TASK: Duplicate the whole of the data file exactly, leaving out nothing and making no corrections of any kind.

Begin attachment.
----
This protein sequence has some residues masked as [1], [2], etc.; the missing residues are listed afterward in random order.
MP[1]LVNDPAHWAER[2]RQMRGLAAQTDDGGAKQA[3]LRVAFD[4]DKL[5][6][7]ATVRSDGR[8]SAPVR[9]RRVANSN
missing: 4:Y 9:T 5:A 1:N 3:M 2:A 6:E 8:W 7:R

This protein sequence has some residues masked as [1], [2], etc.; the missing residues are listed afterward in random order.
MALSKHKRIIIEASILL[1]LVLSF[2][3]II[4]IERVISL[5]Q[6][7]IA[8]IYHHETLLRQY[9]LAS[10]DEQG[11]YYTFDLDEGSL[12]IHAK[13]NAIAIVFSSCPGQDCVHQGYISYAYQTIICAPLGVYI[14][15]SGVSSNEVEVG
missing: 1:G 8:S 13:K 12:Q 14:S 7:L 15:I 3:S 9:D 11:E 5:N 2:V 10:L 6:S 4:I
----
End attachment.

This protein sequence has some residues masked as [1], [2], etc.; the missing residues are listed afterward in random order.
MP[1]LVNDPAHWAER[2]RQMRGLAAQTDDGGAKQA[3]LRVAFD[4]DKL[5][6][7]ATVRSDGR[8]SAPVR[9]RRVANSN
missing: 4:Y 9:T 5:A 1:N 3:M 2:A 6:E 8:W 7:R

This protein sequence has some residues masked as [1], [2], etc.; the missing residues are listed afterward in random order.
MALSKHKRIIIEASILL[1]LVLSF[2][3]II[4]IERVISL[5]Q[6][7]IA[8]IYHHETLLRQY[9]LAS[10]DEQG[11]YYTFDLDEGSL[12]IHAK[13]NAIAIVFSSCPGQDCVHQGYISYAYQTIICAPLGVYI[14][15]SGVSSNEVEVG
missing: 1:G 8:S 13:K 12:Q 14:S 7:L 15:I 3:S 9:D 11:E 5:N 2:V 10:L 6:S 4:I